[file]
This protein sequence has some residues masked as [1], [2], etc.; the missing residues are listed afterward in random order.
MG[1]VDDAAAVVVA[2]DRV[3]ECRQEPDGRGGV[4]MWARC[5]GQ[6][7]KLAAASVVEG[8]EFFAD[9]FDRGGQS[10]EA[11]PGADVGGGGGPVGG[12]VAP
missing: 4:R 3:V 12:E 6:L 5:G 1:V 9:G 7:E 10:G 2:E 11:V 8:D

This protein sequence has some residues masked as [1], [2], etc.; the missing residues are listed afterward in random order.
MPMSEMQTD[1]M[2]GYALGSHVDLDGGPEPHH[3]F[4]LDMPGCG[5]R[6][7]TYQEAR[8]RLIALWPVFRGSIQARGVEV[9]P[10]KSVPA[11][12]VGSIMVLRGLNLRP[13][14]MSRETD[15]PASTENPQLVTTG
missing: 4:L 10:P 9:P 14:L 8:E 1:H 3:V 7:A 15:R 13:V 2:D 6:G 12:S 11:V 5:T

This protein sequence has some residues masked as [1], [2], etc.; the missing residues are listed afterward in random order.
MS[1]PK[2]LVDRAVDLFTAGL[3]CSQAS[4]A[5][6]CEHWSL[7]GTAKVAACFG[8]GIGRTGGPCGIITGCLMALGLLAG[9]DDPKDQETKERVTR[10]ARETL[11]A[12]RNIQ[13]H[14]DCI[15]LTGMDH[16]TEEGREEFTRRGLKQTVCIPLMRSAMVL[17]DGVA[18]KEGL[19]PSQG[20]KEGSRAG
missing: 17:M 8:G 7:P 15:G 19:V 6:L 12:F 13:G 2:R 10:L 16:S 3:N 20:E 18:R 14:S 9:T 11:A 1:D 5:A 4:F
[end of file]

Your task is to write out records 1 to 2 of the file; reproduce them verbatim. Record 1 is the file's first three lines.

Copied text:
This protein sequence has some residues masked as [1], [2], etc.; the missing residues are listed afterward in random order.
MG[1]VDDAAAVVVA[2]DRV[3]ECRQEPDGRGGV[4]MWARC[5]GQ[6][7]KLAAASVVEG[8]EFFAD[9]FDRGGQS[10]EA[11]PGADVGGGGGPVGG[12]VAP
missing: 4:R 3:V 12:E 6:L 5:G 1:V 9:G 7:E 10:G 2:E 11:V 8:D

This protein sequence has some residues masked as [1], [2], etc.; the missing residues are listed afterward in random order.
MPMSEMQTD[1]M[2]GYALGSHVDLDGGPEPHH[3]F[4]LDMPGCG[5]R[6][7]TYQEAR[8]RLIALWPVFRGSIQARGVEV[9]P[10]KSVPA[11][12]VGSIMVLRGLNLRP[13][14]MSRETD[15]PASTENPQLVTTG
missing: 4:L 10:P 9:P 14:L 8:E 1:H 3:V 7:A 15:R 13:V 2:D 6:G 12:S 11:V 5:T